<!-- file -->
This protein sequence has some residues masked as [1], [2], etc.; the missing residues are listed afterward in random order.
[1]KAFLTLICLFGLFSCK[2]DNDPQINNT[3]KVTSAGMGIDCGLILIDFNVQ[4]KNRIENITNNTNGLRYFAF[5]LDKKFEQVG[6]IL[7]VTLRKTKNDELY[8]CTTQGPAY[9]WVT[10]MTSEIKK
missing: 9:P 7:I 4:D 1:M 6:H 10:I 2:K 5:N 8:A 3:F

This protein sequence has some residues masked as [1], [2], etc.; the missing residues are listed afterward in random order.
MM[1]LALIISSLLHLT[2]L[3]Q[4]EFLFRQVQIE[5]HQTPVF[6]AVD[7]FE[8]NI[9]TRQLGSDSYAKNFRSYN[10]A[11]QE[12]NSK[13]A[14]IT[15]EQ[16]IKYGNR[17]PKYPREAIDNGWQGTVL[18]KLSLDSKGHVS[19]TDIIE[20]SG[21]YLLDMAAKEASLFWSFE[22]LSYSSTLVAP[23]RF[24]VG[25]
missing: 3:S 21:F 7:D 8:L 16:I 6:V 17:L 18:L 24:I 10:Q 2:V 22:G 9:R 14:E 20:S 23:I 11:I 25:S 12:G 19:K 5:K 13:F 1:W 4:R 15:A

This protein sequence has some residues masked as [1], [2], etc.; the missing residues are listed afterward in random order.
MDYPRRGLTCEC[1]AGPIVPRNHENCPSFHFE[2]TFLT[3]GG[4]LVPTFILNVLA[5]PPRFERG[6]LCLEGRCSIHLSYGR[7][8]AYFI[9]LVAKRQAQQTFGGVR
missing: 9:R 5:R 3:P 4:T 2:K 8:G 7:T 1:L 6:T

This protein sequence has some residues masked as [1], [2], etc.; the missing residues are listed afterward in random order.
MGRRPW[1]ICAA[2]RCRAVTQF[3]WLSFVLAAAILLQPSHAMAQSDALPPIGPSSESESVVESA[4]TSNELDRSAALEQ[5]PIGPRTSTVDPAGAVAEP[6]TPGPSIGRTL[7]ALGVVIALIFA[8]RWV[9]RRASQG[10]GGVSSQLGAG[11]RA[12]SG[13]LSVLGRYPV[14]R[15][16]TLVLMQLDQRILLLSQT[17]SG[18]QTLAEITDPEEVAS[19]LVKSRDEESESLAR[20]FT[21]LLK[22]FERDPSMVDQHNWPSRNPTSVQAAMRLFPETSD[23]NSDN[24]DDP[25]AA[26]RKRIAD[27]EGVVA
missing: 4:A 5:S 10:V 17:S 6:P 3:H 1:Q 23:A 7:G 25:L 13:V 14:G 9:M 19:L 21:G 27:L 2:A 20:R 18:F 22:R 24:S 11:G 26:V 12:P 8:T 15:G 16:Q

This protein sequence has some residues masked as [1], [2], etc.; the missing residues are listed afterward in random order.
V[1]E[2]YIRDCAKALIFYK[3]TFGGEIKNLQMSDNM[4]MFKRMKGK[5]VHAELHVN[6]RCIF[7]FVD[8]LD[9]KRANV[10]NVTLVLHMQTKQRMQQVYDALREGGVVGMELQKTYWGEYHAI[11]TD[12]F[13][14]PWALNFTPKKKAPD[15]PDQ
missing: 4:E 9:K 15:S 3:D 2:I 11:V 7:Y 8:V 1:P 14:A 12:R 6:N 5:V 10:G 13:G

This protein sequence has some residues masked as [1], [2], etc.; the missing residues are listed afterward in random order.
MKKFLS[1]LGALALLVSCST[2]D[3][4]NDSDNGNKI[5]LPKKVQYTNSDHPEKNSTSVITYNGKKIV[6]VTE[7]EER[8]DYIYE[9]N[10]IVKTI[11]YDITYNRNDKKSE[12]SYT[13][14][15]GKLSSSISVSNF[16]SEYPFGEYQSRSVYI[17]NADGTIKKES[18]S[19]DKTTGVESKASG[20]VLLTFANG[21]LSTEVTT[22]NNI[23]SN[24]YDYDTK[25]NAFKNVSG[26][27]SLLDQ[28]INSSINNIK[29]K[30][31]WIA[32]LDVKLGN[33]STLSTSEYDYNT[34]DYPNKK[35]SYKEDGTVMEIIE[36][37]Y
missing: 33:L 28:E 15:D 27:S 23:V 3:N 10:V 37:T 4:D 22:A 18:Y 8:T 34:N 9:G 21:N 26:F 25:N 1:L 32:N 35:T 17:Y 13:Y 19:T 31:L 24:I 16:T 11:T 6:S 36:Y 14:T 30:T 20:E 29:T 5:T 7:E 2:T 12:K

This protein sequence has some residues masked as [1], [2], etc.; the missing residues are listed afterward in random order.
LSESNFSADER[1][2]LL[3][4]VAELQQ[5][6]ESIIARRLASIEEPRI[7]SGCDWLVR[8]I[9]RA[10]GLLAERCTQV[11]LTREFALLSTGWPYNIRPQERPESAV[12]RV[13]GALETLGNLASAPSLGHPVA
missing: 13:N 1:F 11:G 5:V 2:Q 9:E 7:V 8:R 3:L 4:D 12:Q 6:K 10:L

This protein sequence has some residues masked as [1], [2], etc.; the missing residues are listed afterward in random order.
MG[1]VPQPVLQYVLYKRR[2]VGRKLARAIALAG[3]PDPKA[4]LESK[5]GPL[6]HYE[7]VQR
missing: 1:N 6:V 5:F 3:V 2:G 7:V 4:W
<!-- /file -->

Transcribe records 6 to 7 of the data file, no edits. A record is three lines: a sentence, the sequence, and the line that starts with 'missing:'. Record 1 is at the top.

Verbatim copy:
This protein sequence has some residues masked as [1], [2], etc.; the missing residues are listed afterward in random order.
MKKFLS[1]LGALALLVSCST[2]D[3][4]NDSDNGNKI[5]LPKKVQYTNSDHPEKNSTSVITYNGKKIV[6]VTE[7]EER[8]DYIYE[9]N[10]IVKTI[11]YDITYNRNDKKSE[12]SYT[13][14][15]GKLSSSISVSNF[16]SEYPFGEYQSRSVYI[17]NADGTIKKES[18]S[19]DKTTGVESKASG[20]VLLTFANG[21]LSTEVTT[22]NNI[23]SN[24]YDYDTK[25]NAFKNVSG[26][27]SLLDQ[28]INSSINNIK[29]K[30][31]WIA[32]LDVKLGN[33]STLSTSEYDYNT[34]DYPNKK[35]SYKEDGTVMEIIE[36][37]Y
missing: 33:L 28:E 15:D 27:S 23:V 3:N 10:V 37:T 4:D 22:A 18:Y 8:T 34:N 9:G 21:N 26:F 25:N 1:L 32:N 35:T 17:Y 13:Y 19:T 31:L 24:I 16:T 11:T 6:S 36:Y 14:T 30:T 20:E 29:T 5:T 7:E 2:T 12:K

This protein sequence has some residues masked as [1], [2], etc.; the missing residues are listed afterward in random order.
LSESNFSADER[1][2]LL[3][4]VAELQQ[5][6]ESIIARRLASIEEPRI[7]SGCDWLVR[8]I[9]RA[10]GLLAERCTQV[11]LTREFALLSTGWPYNIRPQERPESAV[12]RV[13]GALETLGNLASAPSLGHPVA
missing: 13:N 1:F 11:G 5:V 2:Q 9:E 7:V 8:R 3:L 4:D 12:Q 6:K 10:L